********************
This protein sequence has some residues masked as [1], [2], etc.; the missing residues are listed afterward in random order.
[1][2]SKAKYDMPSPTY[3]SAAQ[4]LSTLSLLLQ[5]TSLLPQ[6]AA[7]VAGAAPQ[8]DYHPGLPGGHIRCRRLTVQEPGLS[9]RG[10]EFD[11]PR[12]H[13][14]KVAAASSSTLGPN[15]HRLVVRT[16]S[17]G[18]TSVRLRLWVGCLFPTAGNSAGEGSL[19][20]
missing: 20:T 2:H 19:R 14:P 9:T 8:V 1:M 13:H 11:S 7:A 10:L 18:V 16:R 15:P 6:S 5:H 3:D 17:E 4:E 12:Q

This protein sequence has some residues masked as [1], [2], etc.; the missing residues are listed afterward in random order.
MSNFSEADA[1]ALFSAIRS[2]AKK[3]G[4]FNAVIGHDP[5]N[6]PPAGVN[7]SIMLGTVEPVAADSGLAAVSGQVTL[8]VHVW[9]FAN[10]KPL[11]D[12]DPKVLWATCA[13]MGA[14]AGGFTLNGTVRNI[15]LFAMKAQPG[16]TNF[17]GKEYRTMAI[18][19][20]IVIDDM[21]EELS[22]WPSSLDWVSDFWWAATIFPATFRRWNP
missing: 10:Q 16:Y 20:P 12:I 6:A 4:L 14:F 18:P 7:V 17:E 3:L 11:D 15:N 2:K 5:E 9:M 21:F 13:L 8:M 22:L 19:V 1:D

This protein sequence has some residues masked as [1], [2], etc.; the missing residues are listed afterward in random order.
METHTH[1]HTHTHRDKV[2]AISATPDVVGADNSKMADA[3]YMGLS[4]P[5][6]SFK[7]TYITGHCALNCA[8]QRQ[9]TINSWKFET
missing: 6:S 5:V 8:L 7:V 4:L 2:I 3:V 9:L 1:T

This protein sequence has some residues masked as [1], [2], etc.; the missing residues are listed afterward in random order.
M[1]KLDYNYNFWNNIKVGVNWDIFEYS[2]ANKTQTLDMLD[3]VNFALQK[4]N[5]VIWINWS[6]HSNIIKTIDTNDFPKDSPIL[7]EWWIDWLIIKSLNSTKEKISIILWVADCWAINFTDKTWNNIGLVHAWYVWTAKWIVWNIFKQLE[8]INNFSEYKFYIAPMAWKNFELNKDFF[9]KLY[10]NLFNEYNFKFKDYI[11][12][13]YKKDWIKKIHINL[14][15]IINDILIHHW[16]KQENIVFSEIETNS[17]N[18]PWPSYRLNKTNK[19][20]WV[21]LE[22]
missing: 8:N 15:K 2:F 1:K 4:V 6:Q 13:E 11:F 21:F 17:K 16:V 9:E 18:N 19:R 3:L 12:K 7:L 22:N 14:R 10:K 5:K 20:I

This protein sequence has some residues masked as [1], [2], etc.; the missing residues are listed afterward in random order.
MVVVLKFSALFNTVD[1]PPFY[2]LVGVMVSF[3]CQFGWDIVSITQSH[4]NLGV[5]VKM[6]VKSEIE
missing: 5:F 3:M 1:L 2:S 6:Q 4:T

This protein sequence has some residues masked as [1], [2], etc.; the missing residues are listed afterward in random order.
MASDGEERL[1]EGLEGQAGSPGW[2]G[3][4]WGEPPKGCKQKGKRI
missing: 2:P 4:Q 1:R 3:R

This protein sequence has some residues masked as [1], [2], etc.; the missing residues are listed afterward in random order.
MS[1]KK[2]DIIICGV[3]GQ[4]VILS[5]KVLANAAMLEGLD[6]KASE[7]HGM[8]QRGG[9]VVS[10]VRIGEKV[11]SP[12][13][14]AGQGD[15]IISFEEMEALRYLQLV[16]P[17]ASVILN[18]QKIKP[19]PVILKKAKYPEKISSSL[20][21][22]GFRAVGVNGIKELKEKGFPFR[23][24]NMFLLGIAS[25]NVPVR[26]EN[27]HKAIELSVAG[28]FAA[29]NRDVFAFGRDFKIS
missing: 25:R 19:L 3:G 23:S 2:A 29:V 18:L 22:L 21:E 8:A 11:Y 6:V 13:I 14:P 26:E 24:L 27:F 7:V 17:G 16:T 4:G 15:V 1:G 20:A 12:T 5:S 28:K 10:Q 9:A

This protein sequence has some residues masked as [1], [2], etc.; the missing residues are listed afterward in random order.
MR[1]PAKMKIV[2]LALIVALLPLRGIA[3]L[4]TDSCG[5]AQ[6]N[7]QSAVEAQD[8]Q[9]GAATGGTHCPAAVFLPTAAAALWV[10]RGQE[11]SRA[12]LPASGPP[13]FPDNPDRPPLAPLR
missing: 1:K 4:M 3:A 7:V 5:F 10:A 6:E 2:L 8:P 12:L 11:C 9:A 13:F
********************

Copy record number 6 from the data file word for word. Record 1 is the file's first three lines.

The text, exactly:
This protein sequence has some residues masked as [1], [2], etc.; the missing residues are listed afterward in random order.
MASDGEERL[1]EGLEGQAGSPGW[2]G[3][4]WGEPPKGCKQKGKRI
missing: 2:P 4:Q 1:R 3:R